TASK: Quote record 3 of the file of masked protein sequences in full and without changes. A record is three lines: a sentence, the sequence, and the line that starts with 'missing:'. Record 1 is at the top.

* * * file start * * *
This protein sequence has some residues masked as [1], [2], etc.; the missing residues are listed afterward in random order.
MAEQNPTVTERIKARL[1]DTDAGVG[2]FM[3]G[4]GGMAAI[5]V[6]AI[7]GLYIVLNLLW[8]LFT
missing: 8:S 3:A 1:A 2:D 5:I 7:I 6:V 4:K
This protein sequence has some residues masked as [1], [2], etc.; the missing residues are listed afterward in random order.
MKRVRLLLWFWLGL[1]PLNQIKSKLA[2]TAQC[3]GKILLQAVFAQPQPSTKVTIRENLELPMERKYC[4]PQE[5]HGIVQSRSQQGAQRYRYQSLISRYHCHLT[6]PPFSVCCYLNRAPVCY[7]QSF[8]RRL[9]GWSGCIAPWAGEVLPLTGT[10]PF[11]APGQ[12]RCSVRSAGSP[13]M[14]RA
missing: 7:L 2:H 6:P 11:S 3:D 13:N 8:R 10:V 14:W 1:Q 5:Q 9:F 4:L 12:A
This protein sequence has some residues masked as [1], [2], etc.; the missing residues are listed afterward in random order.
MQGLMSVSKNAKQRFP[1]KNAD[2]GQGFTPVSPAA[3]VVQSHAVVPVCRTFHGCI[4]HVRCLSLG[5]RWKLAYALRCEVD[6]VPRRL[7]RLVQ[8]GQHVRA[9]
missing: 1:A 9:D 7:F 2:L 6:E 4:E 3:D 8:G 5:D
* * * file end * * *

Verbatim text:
This protein sequence has some residues masked as [1], [2], etc.; the missing residues are listed afterward in random order.
MQGLMSVSKNAKQRFP[1]KNAD[2]GQGFTPVSPAA[3]VVQSHAVVPVCRTFHGCI[4]HVRCLSLG[5]RWKLAYALRCEVD[6]VPRRL[7]RLVQ[8]GQHVRA[9]
missing: 1:A 9:D 7:F 2:L 6:E 4:E 3:D 8:G 5:D